The Milk Carton Kids | Credit: Courtesy

At the Lobero on August 31, the Milk Carton Kids put on an intimate, delicate yet gritty performance. They took advantage of playing a small venue by engaging with the audience whenever they could. The dry banter between bandmates Kenneth Pattengale and Joey Ryan has become somewhat of a staple for their live shows.

“This may be the weirdest part of any show we’ve done — ever,” Ryan laments after engaging the audience in an impromptu quiz about Pasadena. “We’re quizzing the audience on questions about another city.”

“Why are you doing this?” Pattengale asks.

“It says ‘talk about Pasadena for 10 minutes’ on the set list,” Ryan answers. The audience laughed boisterously at every joke, and every time, the venue would come alive with buzzing energy.

The duo opened the show with “I Meant Every Word I Said,” both standing at the same microphone. Having to share made the show feel much more intimate and created a further sense of unison between the movements of the two performers. Pattengale was much livelier, bringing energy to the stage, and Ryan seemed to keep the presence grounded by swaying slowly to the songs, in sync with Pattengale. The next few songs all were slower, including standouts “Younger Years” and “Broken Headlights,” and things picked up more with “Undress the World.” It almost seemed as though Pattengale and Ryan’s stage presence balanced the way their music did, the yin and yang of what makes their music unique: emotionally charged instrumentals with soft and delicate harmonies and melancholic songs with comedic banter.

What struck me the most, and what stood out during this show and others I have attended, was the sheer appreciation and passion the band had. They reiterated multiple times that they were so happy that they were able to tour again, and they even stated later on that they didn’t even know if they would “ever be able to tour again.”

“Michigan” was their first encore song, and Haley Heynderickx joined to lend her vocals. The way they all leaned into the one mic for the three-part harmonies felt so magical, like they were orbiting around it. They would all lean in at the same time, then out. It was incredible to see two acts of a show come together at the end, something I always wish to see at shows but rarely do.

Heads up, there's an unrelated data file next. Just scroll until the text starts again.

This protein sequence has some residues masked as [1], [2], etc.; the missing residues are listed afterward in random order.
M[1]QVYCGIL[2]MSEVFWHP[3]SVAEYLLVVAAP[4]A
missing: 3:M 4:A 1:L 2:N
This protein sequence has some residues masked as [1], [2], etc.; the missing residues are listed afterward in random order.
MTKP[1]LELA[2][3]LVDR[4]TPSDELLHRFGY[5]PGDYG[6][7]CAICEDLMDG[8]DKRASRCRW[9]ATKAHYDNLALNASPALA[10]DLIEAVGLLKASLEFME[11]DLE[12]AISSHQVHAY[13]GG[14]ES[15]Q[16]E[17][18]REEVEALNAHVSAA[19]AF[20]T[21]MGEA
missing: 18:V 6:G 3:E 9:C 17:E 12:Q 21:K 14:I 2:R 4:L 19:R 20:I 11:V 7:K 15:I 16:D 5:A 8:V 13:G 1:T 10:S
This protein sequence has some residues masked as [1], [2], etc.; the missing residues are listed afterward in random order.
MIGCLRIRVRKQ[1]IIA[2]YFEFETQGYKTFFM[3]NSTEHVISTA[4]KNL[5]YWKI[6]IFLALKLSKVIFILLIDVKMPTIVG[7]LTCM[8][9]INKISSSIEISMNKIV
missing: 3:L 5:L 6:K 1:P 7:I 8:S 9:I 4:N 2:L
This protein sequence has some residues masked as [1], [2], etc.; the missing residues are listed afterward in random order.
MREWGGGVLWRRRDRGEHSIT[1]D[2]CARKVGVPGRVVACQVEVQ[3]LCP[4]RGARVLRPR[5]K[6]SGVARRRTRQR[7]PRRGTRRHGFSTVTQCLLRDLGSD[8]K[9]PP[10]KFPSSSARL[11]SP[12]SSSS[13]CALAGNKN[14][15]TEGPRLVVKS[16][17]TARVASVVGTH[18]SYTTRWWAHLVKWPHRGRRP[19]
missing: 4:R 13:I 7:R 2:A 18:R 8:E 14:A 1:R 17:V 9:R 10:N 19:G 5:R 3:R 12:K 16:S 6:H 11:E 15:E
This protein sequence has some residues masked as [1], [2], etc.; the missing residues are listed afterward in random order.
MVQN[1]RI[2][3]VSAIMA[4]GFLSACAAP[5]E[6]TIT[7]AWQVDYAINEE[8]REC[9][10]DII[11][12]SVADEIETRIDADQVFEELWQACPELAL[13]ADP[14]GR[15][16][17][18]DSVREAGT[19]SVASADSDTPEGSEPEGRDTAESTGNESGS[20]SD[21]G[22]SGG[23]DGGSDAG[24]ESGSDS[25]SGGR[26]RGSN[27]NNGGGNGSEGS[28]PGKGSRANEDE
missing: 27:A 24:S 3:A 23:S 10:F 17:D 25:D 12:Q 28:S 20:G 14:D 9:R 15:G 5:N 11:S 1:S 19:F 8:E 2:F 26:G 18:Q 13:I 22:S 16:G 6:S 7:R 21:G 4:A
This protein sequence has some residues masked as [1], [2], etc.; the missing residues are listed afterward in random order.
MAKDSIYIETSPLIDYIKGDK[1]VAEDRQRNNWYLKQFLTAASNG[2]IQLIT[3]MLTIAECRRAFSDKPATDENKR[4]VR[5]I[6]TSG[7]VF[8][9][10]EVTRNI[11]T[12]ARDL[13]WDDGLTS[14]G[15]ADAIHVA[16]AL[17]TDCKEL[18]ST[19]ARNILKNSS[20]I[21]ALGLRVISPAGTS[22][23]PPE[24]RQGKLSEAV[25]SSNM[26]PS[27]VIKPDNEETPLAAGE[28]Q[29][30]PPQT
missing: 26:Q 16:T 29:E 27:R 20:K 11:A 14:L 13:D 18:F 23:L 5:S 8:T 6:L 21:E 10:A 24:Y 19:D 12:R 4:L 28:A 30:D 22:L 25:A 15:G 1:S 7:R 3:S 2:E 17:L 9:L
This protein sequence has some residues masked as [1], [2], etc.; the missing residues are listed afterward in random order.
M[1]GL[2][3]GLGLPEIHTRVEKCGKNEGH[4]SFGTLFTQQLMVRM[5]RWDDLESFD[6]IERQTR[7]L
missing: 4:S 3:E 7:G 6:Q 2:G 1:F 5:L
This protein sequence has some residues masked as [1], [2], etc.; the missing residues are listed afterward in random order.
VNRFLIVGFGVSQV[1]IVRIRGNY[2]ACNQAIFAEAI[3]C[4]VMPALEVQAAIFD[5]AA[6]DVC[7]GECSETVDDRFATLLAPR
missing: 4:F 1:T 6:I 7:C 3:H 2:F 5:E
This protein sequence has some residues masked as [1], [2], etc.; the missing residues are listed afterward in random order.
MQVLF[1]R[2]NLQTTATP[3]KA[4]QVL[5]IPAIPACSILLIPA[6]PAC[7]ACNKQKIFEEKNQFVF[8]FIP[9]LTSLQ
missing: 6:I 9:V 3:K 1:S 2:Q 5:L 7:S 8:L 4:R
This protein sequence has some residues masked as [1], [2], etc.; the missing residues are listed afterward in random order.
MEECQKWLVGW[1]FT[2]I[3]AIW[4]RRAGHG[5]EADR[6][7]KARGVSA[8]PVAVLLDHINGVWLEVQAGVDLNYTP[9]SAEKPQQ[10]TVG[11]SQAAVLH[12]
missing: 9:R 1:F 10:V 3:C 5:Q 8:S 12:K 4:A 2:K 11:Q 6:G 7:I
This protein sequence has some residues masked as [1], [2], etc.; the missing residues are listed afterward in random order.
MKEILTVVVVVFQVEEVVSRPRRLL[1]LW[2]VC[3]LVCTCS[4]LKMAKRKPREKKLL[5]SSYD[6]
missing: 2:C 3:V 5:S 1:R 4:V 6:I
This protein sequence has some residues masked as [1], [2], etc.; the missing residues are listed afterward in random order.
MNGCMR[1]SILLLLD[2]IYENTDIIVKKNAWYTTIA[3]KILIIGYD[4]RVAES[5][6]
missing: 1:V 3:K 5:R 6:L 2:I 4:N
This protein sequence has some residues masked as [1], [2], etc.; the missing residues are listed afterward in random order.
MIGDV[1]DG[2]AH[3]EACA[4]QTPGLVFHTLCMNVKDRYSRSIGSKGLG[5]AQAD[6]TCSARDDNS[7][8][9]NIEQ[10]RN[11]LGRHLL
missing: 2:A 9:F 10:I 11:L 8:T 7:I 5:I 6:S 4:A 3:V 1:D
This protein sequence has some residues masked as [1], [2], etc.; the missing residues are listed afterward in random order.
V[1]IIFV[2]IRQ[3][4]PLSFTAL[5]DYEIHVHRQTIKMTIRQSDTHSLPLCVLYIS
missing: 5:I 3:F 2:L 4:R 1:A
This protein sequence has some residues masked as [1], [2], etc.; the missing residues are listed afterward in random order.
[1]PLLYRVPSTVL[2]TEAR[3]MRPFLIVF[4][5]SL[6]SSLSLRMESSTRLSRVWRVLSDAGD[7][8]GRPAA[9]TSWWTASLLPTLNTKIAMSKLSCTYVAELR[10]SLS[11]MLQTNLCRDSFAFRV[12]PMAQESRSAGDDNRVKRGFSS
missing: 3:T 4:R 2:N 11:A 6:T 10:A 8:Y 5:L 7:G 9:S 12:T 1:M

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Toward the end of the set, Ryan asked the audience, “Did you hear about how all those houses on the coast are going to be gone soon?”

Well, at least they got to see the Milk Carton Kids before their beach houses reach their impending doom.

Heynderickx opened the show with just her guitar and a set of acoustic songs, each interlaced with a goofy sense of humor disguised with a soft voice and deadpan tone. She shares her tribulations of the day: an oral spray of Vitamin C mistakenly sprayed onto herself; how she notices that beautiful, old women order decaf coffee, and now she does. She proceeds to share how she has now cathartically been released of said tribulations by sharing them.

Heynderickx continues with an array of songs sung with her powerful and dynamic voice, including standouts “No Face” and “Drinking Song,” as well as an experimental song she made from the perspective of a ball in “Big Red Ball.” Toward the end of her set, Heynderickx shares that she remembers “the moment when people didn’t look at you on the street,” and explains how, to her, “it was heartbreaking.”

While tuning for her next song, she tells the audience to “say hello to a stranger next to you during these 20 seconds.” When she’s done tuning, she says, “For those of you who did, and were uncomfortable, I’m so proud of you.”

She then started to play fan (and personal) favorite “The Bug Collector.” At the song’s conclusion, right as the rings of the guitar start to fade away completely, someone in the front row said, astonished, “Whoa.” That’s how that song felt.

That moment summed up the show perfectly.

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